The Order: 1886 vs East London 2015
- Updated: 20th Feb, 2015
I live in East London. I even worked at the Royal London Hospital a few years ago, so seeing it featured in The Order 1886 was pretty exciting. In my review, I said that the game is beautiful and filled with detail. It’s set in a fictional alternate history where automatic weapons were plentiful in 1880s and werewolves hid among the populace, but some locations are still clearly recognisable in London today.
The Royal London Hospital
Quite rightly, the in-game hospital is known at The London Hospital. Its real-world counterpart was named this from 1748 through to 1980 when “Royal” was added to the title by Queen Elizabeth II. Here’s the main entrance from the game in October 1886.
And here’s its real-life counterpart in February 2015. Last Monday, in fact. As you can see, Ready At Dawn have perfectly captured London’s depressingly grey skies.
The overall structure of the hospital is almost identical, even down to the chimneys and the features on the west wing. Pretty impressive for a building that you see for maybe 10 seconds from various angles across a few chapters.
On the central building, the older window on the left is a pretty good match to the ones in the game. The arches at the entryway are perfect and still standing despite the area being heavily bombed in 1940 and 1941. This building was the main entrance to the Royal London until a couple of years ago but is currently being refurbished so I couldn’t get inside to take photos.
Whitechapel Tube Station
The London Underground opened in 1863 and Whitechapel station was established in 1876. Stations were, of course, far more glamorous back then with their fancy tiling and wooden furnishings. Here’s the in-game ticket hall.
And, from the London Transport Museum, a photograph of the real lobby back in 1927.
Here’s the present-day ticket office, just inside the entrance across from the Royal London Hospital. Looks like the green pillars on the far wall could be the same as in the 1927 photo. Fewer mauled bodies in the hall, thankfully.
In the game, Galahad and Igraine enter through a side entrance, walk through the ticket hall, travel underground and exit the station through a set of escalators from a small foyer.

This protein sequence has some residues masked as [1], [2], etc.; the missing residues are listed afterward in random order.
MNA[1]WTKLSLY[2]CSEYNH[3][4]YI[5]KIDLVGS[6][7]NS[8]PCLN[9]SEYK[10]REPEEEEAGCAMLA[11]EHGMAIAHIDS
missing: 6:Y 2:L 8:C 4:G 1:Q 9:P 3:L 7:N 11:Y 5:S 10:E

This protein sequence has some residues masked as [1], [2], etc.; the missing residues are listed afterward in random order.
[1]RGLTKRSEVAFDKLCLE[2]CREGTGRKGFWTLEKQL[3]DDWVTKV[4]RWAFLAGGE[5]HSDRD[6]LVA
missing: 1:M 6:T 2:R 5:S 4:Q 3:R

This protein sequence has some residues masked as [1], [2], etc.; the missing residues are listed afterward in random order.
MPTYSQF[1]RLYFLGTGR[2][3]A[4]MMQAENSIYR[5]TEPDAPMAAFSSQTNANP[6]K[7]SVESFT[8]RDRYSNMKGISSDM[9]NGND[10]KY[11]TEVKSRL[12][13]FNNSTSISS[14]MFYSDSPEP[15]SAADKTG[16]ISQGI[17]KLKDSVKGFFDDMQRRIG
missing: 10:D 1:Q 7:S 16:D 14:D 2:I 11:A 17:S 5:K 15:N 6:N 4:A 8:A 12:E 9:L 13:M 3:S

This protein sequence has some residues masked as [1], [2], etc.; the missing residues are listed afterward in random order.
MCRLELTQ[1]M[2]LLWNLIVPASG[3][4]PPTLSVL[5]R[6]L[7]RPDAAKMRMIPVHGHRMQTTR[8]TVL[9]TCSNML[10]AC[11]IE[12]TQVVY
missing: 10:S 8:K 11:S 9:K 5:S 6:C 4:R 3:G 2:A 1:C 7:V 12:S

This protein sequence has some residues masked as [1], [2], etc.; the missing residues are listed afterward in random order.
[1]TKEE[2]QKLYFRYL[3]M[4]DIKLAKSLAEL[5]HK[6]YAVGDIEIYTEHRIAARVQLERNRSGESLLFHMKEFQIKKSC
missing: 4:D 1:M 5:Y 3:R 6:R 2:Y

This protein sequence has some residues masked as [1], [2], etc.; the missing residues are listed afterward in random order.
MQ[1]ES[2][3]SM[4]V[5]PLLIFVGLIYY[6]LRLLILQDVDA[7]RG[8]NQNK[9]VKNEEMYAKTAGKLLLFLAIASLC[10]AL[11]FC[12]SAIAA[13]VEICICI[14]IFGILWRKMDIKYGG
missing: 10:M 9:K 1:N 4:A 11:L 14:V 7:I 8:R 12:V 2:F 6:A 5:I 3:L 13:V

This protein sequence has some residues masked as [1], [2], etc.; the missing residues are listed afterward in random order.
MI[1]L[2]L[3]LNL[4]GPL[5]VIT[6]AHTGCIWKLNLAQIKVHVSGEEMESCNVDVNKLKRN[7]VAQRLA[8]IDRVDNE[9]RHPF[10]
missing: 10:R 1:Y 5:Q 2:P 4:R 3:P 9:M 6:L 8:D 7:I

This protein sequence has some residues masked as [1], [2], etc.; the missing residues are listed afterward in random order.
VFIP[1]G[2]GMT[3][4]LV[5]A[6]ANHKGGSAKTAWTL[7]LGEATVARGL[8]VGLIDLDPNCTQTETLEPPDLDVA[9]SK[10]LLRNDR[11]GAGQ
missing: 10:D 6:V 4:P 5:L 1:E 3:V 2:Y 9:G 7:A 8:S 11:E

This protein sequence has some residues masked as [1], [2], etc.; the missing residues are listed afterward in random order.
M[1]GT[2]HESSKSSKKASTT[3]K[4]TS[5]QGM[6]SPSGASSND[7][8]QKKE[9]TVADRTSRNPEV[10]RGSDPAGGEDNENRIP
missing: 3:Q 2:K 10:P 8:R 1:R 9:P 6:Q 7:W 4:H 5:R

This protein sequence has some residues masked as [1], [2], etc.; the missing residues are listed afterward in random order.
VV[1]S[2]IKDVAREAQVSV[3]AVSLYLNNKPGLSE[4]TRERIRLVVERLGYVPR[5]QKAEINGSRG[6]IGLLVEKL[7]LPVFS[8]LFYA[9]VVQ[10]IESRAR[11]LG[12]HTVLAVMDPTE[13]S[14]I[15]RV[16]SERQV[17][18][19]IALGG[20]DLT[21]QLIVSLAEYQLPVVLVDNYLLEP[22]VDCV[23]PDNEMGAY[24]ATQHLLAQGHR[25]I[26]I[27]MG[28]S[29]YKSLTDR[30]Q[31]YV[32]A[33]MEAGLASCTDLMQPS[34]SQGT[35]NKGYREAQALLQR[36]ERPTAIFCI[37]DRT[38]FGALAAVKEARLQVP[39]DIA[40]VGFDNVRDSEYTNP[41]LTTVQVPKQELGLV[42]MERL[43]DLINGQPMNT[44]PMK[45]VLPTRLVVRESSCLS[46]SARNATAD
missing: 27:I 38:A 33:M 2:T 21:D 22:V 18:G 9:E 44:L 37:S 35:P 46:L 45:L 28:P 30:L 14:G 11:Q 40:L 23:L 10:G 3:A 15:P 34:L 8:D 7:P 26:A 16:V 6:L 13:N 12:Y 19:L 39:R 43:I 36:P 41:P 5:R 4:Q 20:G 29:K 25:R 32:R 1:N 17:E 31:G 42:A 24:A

In present-day Whitechapel, the ticket hall is just a few feet below ground level and there are no longer any escalators in the public areas of Whitechapel Station. Instead, Londoners walk up and down these lovely things.
That said, the London Underground did have plenty of wooden escalators similar to the one in-game. Most of them were removed after 31 people were killed at King’s Cross St Pancras station in a fire that spread from the wooden escalators. The last wooden escalator was retired only last year, having served Greenford station since 1947.
Later in the game, Galahad travels through a railway and visit warehouses in Blackwall Yard.
This would have been inspired by the railway built by the London and Blackwall Company, which ran from 1840 until it was absorbed by London & North Eastern Railway in 1921. The original Blackwall station was demolished in 1946 and there’s no longer any trace of the railway line at Poplar or Blackwall. The area is currently served by the Docklands Light Railway (DLR).
Here’s the warehouse that Galahad visits at Blackwall.
Inside the in-game warehouse.
Most of the Blackwall area has been demolished and is now residential. I explored the area a little and managed to find this warehouse in Poplar, next to the current Blackwall DLR station.
Inside the real-world warehouse.
Glad to report that I did not encounter any werewolves roaming the aisles.
And finally, not in East London but the game also prominently features Westminster Bridge with a view of the Houses of Parliament.
The current bridge was opened in 1862 and the one featured in the game looks remarkably similar. There are at least two penises shown in the actual game, but Ready At Dawn wisely decided not to set the scene on a day with clear skies. This is what happens on the real Westminster Bridge.